When I was at Deloitte, there was one aspect of promotion that often let down the business, our staff, our clients, and the people promoted.
Don’t get me wrong, the London consultancy was full of excellent people (hi there if you’re reading). And, without a doubt, almost all promotions were on merit. Sometimes we got it wrong… of course.
But here is the thing: we promoted excellent consultants from Senior Consultant to Manager. Which was, of course, the right thing to do. So where am I going with this?
Being an excellent consultant is not the same as being a competent manager. We were promoting people into management roles because they were ready to move on from their current role. They had mastered it and they wanted more: more status, more challenge, more salary.
But wanting more did not mean that they had the skills of a competent manager and, far too often they did not. And I know we wee not alone. I saw the the same thing happen in our clients. And, as a trainer, I have seen it again and again for over twelve years.
The (first) biggest challenge for a new manager is that their organisations rarely prepare them for management. It’s a different role, with a whole host of skills. Yet how many organisations offer training for soon-to-be or new managers?
For many years I ran new manager training. I’d often start by asking participants what roles are part of management, that were not in their previous role. We’d fill a huge board.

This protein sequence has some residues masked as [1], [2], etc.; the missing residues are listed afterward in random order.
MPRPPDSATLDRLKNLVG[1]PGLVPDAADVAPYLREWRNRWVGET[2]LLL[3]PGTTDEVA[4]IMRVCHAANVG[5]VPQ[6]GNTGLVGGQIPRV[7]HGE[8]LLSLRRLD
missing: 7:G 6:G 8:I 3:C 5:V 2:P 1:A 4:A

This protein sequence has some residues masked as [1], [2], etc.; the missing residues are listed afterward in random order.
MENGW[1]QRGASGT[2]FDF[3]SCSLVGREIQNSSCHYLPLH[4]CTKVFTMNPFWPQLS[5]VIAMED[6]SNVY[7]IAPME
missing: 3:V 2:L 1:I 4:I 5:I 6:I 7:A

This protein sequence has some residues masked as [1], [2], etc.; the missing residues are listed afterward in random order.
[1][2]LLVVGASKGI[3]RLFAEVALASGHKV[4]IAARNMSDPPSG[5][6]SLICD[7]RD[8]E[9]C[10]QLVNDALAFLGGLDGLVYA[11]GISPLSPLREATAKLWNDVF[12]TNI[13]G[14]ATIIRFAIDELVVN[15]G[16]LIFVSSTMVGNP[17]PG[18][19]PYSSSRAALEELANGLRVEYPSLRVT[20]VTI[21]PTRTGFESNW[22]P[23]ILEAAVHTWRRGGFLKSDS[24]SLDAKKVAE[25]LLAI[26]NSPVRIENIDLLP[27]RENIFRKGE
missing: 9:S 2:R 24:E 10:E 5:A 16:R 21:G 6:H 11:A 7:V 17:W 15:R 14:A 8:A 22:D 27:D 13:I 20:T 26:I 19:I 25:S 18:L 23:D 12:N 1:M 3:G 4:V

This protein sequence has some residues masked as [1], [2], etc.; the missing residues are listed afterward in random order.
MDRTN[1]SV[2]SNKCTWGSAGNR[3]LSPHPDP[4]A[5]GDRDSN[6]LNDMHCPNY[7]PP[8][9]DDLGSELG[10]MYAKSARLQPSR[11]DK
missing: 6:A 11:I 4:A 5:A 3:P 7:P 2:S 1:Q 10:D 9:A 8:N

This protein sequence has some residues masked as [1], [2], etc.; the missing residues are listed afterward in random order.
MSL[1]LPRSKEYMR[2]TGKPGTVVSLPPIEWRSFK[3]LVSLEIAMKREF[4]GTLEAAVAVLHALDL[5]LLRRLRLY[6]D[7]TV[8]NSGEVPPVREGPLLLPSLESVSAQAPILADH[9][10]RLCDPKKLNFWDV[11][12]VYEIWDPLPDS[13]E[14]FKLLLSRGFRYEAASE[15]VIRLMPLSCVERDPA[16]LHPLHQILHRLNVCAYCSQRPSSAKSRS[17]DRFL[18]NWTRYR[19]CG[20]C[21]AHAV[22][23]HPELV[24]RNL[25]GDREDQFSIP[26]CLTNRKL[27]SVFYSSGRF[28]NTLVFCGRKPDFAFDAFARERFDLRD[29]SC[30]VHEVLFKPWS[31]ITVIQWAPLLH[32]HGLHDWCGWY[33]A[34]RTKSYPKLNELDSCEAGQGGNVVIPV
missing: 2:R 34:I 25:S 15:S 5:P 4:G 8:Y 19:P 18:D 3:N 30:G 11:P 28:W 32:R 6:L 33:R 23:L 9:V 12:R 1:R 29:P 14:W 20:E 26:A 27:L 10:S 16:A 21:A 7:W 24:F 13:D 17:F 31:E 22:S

The next step was to ask what parts of that role most concerned them. There was a pattern: it was just about all of it. People understand that management is a complex, interwoven net of skills, attitudes, and competencies.
If we are lucky, we inherit a stable environment and some good staff. This gives us a safe place in which to practice and develop our management capabilities. Stressors that test us hard come one at a time. We have enough thinking space to reflect. We build our management competence steadily.
And the other aspect of luck that may have benefited you is having a trusted guide, mentor, or coach. With someone to support and advise you, the challenges feel less acute. There is always someone to talk to, and someone to offer wisdom. I didn’t have the stable environment, but I was blessed with coaches and mentors.
So, the (second) biggest challenge for a new manager is to put down the comfort of the familiar. You are good at what you were doing before your promotion. But that isn’t the meat of your job now. It is management. Your job is to succeed through the work of your team. So they have become your first priority.
Your success is entirely down to how you inspire, cajole, and develop the people around you. It’s not all me, me, me anymore. And this shift of perspective is the (final) biggest challenge of all.
If you are a new manager… or you aspire to be, I have created a video course just for you. And you can access four free videos here: http://mikeclayton.co.uk/new-managers-five-week-success-system/